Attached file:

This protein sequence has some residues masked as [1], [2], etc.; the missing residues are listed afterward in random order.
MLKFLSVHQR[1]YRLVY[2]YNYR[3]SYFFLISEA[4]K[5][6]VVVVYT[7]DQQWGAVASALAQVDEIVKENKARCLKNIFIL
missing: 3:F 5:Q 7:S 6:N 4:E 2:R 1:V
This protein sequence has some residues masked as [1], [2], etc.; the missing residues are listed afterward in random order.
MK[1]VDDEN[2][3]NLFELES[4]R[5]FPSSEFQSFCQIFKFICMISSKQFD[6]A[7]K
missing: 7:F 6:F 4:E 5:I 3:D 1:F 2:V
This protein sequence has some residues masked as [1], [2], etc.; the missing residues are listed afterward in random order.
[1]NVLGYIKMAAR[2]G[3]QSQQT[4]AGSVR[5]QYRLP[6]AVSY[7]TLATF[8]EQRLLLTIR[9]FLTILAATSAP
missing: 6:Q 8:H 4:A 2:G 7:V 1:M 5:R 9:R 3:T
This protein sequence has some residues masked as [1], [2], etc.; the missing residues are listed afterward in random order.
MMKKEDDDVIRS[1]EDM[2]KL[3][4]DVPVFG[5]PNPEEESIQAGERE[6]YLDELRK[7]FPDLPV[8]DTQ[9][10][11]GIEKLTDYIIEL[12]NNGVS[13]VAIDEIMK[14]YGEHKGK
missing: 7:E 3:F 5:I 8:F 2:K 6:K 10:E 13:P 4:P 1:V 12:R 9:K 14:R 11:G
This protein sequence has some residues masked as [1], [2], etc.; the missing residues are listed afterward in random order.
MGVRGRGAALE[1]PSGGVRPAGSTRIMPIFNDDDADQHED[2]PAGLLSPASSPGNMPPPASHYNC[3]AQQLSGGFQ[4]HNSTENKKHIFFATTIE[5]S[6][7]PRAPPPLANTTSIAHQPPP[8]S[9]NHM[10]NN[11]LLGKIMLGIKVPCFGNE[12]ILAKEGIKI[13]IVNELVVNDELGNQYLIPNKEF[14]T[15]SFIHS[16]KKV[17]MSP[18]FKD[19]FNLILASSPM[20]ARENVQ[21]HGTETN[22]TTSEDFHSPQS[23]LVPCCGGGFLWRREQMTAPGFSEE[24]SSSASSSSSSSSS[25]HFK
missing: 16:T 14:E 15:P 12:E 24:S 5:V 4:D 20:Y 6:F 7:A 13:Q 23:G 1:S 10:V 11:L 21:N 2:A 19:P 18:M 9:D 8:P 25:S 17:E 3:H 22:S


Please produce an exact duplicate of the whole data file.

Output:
This protein sequence has some residues masked as [1], [2], etc.; the missing residues are listed afterward in random order.
MLKFLSVHQR[1]YRLVY[2]YNYR[3]SYFFLISEA[4]K[5][6]VVVVYT[7]DQQWGAVASALAQVDEIVKENKARCLKNIFIL
missing: 3:F 5:Q 7:S 6:N 4:E 2:R 1:V
This protein sequence has some residues masked as [1], [2], etc.; the missing residues are listed afterward in random order.
MK[1]VDDEN[2][3]NLFELES[4]R[5]FPSSEFQSFCQIFKFICMISSKQFD[6]A[7]K
missing: 7:F 6:F 4:E 5:I 3:D 1:F 2:V
This protein sequence has some residues masked as [1], [2], etc.; the missing residues are listed afterward in random order.
[1]NVLGYIKMAAR[2]G[3]QSQQT[4]AGSVR[5]QYRLP[6]AVSY[7]TLATF[8]EQRLLLTIR[9]FLTILAATSAP
missing: 6:Q 8:H 4:A 2:G 7:V 1:M 5:R 9:R 3:T
This protein sequence has some residues masked as [1], [2], etc.; the missing residues are listed afterward in random order.
MMKKEDDDVIRS[1]EDM[2]KL[3][4]DVPVFG[5]PNPEEESIQAGERE[6]YLDELRK[7]FPDLPV[8]DTQ[9][10][11]GIEKLTDYIIEL[12]NNGVS[13]VAIDEIMK[14]YGEHKGK
missing: 7:E 3:F 5:I 8:F 2:K 6:K 10:E 13:P 4:P 1:V 12:R 9:K 14:R 11:G
This protein sequence has some residues masked as [1], [2], etc.; the missing residues are listed afterward in random order.
MGVRGRGAALE[1]PSGGVRPAGSTRIMPIFNDDDADQHED[2]PAGLLSPASSPGNMPPPASHYNC[3]AQQLSGGFQ[4]HNSTENKKHIFFATTIE[5]S[6][7]PRAPPPLANTTSIAHQPPP[8]S[9]NHM[10]NN[11]LLGKIMLGIKVPCFGNE[12]ILAKEGIKI[13]IVNELVVNDELGNQYLIPNKEF[14]T[15]SFIHS[16]KKV[17]MSP[18]FKD[19]FNLILASSPM[20]ARENVQ[21]HGTETN[22]TTSEDFHSPQS[23]LVPCCGGGFLWRREQMTAPGFSEE[24]SSSASSSSSSSSS[25]HFK
missing: 16:T 14:E 15:P 12:E 24:S 5:V 4:D 20:Y 6:F 7:A 13:Q 23:G 1:S 10:V 11:L 21:N 2:A 19:P 18:M 9:D 8:P 25:S 17:E 3:H 22:S